The Pinecone Shaped Doorknob on the Seventh Floor

Posted by on Sep 15, 2014 | No Comments

The suit store, Roger Stevens will cease to exist at the end of this month after its four decades at the Pfister. Everything is for sale.  Everything.

EverythingEverythingEverythingEverythingEverythingEverythingEverythingEverythingEverythingEverythingEverythingEverythingEverything.

EverythingEverythingEverythingEverythingEverythingEverythingEverythingEverythingEverythingEverythingEverythingEverything.

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The striped shorts!

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The suits!

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The exquisite chair!

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The authentic Italian army nesting cases!

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The books!

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The wooden beaver!

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The “HONOURS” board!

 

The bow ties!

The bow ties!

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The classic Ralph Lauren photographs!

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The jar of buttons!

But NOT the elk head. That one they tell me is on loan.

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I show all these manly goods to Wes because he is a man. He’s also a person with the inquisitive eye of a filmmaker-photographer-retired rapper. His eyeballs expand and emit rays of zing whenever he sees project potential. It is natural when in his company to want to show him every storied bit you can scratch together in the hope that he will do that peculiar eye thing again.

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He shows me things too. Things I have never noticed before like the pinecone shaped doorknob on the seventh floor. Wes explains that the pinecone is an important symbol to a lot of cultures and represents the pineal gland in the brain. It is believed by much of humanity that the pineal gland is where one’s soul enters and exits the body at the start and end of life. Also, the top of the head is where divine knowledge enters the body through the crown chakra.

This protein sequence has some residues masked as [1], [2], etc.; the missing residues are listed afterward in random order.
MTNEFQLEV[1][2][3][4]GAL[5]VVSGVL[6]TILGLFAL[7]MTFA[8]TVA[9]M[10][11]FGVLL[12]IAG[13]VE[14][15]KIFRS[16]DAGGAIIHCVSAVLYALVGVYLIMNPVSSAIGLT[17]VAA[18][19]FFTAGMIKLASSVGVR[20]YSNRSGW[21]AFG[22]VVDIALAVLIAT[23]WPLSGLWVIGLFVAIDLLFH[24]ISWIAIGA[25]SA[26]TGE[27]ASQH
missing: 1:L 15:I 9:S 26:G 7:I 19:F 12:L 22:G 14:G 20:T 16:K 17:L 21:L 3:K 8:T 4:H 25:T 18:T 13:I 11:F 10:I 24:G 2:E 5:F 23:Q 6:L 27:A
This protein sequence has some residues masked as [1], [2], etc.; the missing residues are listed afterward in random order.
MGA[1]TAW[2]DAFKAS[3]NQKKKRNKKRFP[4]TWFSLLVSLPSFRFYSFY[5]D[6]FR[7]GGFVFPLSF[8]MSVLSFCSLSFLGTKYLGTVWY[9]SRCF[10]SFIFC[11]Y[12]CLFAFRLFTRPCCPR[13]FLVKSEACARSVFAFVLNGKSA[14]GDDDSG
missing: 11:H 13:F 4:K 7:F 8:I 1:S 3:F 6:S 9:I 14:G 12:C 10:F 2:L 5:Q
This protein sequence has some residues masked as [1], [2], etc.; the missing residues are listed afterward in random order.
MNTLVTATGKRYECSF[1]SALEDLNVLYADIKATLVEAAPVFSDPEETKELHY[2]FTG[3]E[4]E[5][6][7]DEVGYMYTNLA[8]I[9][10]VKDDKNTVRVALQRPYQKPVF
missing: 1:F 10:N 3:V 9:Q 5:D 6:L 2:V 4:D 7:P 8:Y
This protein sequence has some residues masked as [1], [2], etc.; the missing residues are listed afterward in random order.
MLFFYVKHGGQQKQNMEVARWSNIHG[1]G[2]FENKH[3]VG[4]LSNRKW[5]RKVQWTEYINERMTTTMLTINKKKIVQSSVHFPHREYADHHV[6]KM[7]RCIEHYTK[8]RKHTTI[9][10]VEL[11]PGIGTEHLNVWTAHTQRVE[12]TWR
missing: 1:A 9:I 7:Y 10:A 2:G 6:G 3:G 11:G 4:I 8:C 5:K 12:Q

I don’t know where he gathered all this knowledge, but it could have been back in Dodgeville where he was hatched amongst pinecones.

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Who is that?!

I show him the wall with the portraits of all the governors Wisconsin has ever known and Wes searches for Governor Dodge, the namesake of his hometown. None of the inscriptions below the portraits bear his name. Though there is one on the wall without an inscription, so Wes decides that one is him.   Either that or “A hipster guy who bartends over at the Sugar Maple.”

He told me about a movie he shot years ago in some abandoned houses of Dodgeville. He made his decision for the location when he went up to one and thought, “This house feels ghosty. ” He would tell his actors, “Let’s have you walk down this staircase and uh hopefully it doesn’t cave in.”   Sometimes the houses would smell weird, like animal death. After he made that movie he was traumatized from making that movie and didn’t make another one for a long time “Even though I tried like several times.”

He’s been more productive in amassing “Gourds of writings! Hoards of writings! Hoards of gourds of writings!” And now that he is retiring from rap he is ghostwriting an R&B album. “I’ve got it all mapped out, it’s a ‘triple triptych symphony.’ I’m working with three different producers and they’re each giving me 3D beats. Then they’re going to collaborate on each other’s beats so it will have a persistent feel to it with three different movements.” Wes explained this one to me thrice and in three different ways. Expect to hear the results nigh.

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The real Governor Dodge.

While writing this post I’ve looked up a picture of Governor Dodge. I think the unnamed fellow we found is more likely The Sugar Maple Hipster.

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